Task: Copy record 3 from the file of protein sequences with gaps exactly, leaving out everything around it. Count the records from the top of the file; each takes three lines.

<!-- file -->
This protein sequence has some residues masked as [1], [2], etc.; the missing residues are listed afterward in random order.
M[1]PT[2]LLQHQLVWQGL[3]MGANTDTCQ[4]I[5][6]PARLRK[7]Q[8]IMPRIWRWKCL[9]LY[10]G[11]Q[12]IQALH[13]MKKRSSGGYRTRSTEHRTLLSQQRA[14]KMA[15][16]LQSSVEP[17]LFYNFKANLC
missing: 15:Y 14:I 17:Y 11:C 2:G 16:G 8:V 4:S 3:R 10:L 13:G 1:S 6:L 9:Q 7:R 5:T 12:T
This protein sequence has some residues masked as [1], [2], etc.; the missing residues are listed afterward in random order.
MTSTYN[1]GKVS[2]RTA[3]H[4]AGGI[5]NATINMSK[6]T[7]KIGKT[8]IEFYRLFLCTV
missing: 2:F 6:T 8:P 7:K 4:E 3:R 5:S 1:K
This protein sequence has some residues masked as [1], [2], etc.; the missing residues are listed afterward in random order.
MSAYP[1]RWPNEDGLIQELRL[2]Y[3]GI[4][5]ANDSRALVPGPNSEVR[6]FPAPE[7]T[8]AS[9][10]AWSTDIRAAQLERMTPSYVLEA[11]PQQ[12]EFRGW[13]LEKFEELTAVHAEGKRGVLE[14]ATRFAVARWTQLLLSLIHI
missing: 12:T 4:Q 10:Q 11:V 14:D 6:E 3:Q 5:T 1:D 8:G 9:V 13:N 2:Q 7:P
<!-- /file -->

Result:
This protein sequence has some residues masked as [1], [2], etc.; the missing residues are listed afterward in random order.
MSAYP[1]RWPNEDGLIQELRL[2]Y[3]GI[4][5]ANDSRALVPGPNSEVR[6]FPAPE[7]T[8]AS[9][10]AWSTDIRAAQLERMTPSYVLEA[11]PQQ[12]EFRGW[13]LEKFEELTAVHAEGKRGVLE[14]ATRFAVARWTQLLLSLIHI
missing: 12:T 4:Q 10:Q 11:V 14:D 6:E 3:Q 5:T 1:D 8:G 9:V 13:N 2:Q 7:P